[Aural Archipelago has moved to a new site - why not read this article there? Lots more material at www.AuralArchipelago.com]
Location: Toda Panggala ', Tana Toraja, Sulawesi
Sound: Suling Lembang
Suling lembang is a long, six-holed bamboo flute of the Toraja people of South Sulawesi. What sets it apart from other suling (Indonesian for flute) throughout the archipelago is the addition of a conical piece of water buffalo horn at the flute's end, which acts as a resonator similar to a trumpet's horn. Also interesting is that playing suling lembang requires circular breathing, a playing technique that allows the musician to create a steady stream of sound without requiring breathing breaks (the musician in this recording uses this technique, but perhaps because he is getting old, he occasionally takes a break to breathe as well.)
Torajan culture is largely based around massive and extravagant funerals, so it comes as no surprise that suling lembang is usually used to accompany these ceremonies, playing songs of grief and mourning.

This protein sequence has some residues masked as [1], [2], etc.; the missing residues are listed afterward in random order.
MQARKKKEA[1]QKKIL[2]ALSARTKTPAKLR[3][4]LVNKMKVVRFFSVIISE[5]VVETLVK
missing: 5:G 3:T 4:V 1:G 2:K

With the help of a new generation suling player I had befriended, I was able to meet Nek Amir, an old suling lembang player who lives in a small hamlet about twenty five minutes from Rantepao, the center of tourism in Tana Toraja. Driving up a narrow dirt track, I arrived with my friends in a cluster of beautiful, massive tongkonan , the unique traditional houses which are ubiquitous in Tana Toraja. Young children scattered from the dirt courtyard at the center of the cluster, staring in curiosity and giggling at the strange foreigner.
My friend introduced me and my plan to Nek Amir, who, upon realizing I would be taking photos, insisted on putting on a sarong and his military camouflage jacket, as I was told he was a proud military man. We settled on a bamboo platform under a small rice barn and Nek Amir played away, stopping only a few times to take a breath or make a joke. For more than half an hour, the only sounds in the air were the lonely sound of the flute and farmyard animals - grunting pigs, crowing roosters, and barking dogs. Maybe I should have been bothered by the intrusion of these other noises, but I just sat back and smiled, enjoying the privilege of listening to the rare tapestry of Torajan sounds.